PIGEONS: How to make the most of windy conditions
Stormy weather can be a clear sign that there’s some epic sport to be had on the pigeons, so while most people are hiding indoors, Andy Crow has been making the most of the gales
Andy Crow likes having wind. But apparently, not everybody does. “A lot of serious pigeon shooters aren’t always very keen to shoot when it is really windy. The key to making a big bag is shooting twos and threes and this is almost impossible in a gale of wind; as soon as you shoot the first bird, the others dip a wing, catch the wind and they are out of range in the blink of an eye. The flip side is you can have some really fun, challenging shooting!”
Pigeons can’t simply stop feeding when the wind blows, but the weather will inevitably have an impact on how they behave. Understanding these changes will give you the best chance to make a decent bag.
“It’s not hard to think like a pigeon. If you have to fly about, high winds are not much fun. As a result, they will try and utilise every advantage they can. They fly lower, using the landscape to shield them from the worst of the weather.
“For this reason, I don’t use my favourite bush hide out in the middle of the field. Instead, I will try to find a site in the lee of a wood where there is a food source. At the moment, the birds are still feasting on the massive acorn crop. The birds use the wood for shelter and beat into the wind nice and low – giving you a decent chance.”
With Storm Eleanor ravaging the British Isles, Andy sees the opportunity for some decent sport but he’s going to have to work for it. Torrential rain means that the fields are waterlogged so the Polaris is out of the question. Shanks’s pony is the order of the day, so Andy sets off on foot with a massive
rucksack stuffed with hide poles, shell decoys, netting and two FF5 flappers that can be run from a compact battery.
The flappers are running on a timer, one either end of the decoy pattern, and the birds are beating in from the left, into the wind, hugging the edge of the trees. Andy tucks the hide into the hedge and camouflages it with some bracken.
“There are a couple of real advantages to a wild day over a still one. Firstly, the sound of shooting is muffled and dispersed much more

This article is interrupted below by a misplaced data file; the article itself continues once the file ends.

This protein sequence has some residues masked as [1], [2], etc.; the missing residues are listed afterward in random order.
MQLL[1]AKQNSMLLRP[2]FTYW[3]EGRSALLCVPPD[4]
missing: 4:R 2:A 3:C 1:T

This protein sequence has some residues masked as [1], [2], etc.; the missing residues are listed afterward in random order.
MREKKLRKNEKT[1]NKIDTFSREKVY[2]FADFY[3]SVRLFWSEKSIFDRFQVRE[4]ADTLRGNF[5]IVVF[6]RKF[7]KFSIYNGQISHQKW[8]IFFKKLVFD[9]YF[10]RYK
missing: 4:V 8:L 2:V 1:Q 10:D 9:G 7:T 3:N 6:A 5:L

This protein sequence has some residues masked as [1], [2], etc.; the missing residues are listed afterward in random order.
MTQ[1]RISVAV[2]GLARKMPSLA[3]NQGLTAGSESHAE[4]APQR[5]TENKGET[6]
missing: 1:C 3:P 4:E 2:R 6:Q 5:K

‘It’s not hard to think like a pigeon. High winds are not much fun so they fly lower, using the land to shield them from the worst of the weather’
quickly. On a still day, a couple of shots can send your quarry into the next county – when there’s a gale, it tends not to disturb them so much.
“Also, on a still day, the birds seem happy to spend longer up in their sitty trees between bouts of feeding. When the treetops are thrashing about they move much more frequently as the weather unsettles them. The result is you have more packs of birds moving throughout the day and your shooting troubles them much less.”
One key safety issue to be aware of when shooting in the woods is falling branches and debris. “Even a small lump of dead wood dropping from a height can be dangerous so bear this in mind when you are building your hide. I’ve had a few near misses in the past.”
Andy is up and at them by 9am and he soon has a dozen birds on the deck, but the day threatens to be derailed when a call comes in from the farm reporting a fallen oak blocking a roadway. Andy has to pack everything up and trudge back to the yard. An hour or so with the chainsaw ensues, clearing the drive, before he can return to the hide and crack on again. It is almost 11.45 before shooting resumes and with mid-winter daylight in short supply, he has to make the most of it.
For the next couple of hours, the traffic and action is almost constant. While never getting truly frenetic, there are pigeons moving through the whole time – some birds are decoying well, others just flighting past, hugging the shelter of the treeline. Small packs, which are ideal, give the chance to trim out a couple at a time. But getting two is quite a feat and getting three from three in windy conditions is almost impossible – even for the Crowman!
Andy is grateful of Rosa the Lab’s assistance, especially on birds with a bit of altitude as they can end up falling a long way from where you expect them to.
“If they are turning a wing when they get hit they can easily drop 80-100 yards away. I try to be as accurate as possible marking them down. Rosa has already shown she’s got a great nose and she works hard to make a find which is a good combination.”
Andy sticks with his usual choke and cartridge combination as he tends to only tackle birds at closer ranges in these conditions. And then, at around 2pm, the action switches off almost instantly. Andy counts in 137 birds – a really fantastic day in conditions that would keep most pigeon shooters tucked up indoors.
He is thrilled to have done so well in such a short time – although less chuffed about packing the bag out on foot!
Andy sticks to his usual choke and cartirdge combo, even on windy days
Think like a pigeon, advises Andy
A decent bag of 137 pigeons is a great result in windy conditions
Take care of falling branches – this can be a real problem when the storms are a-blowing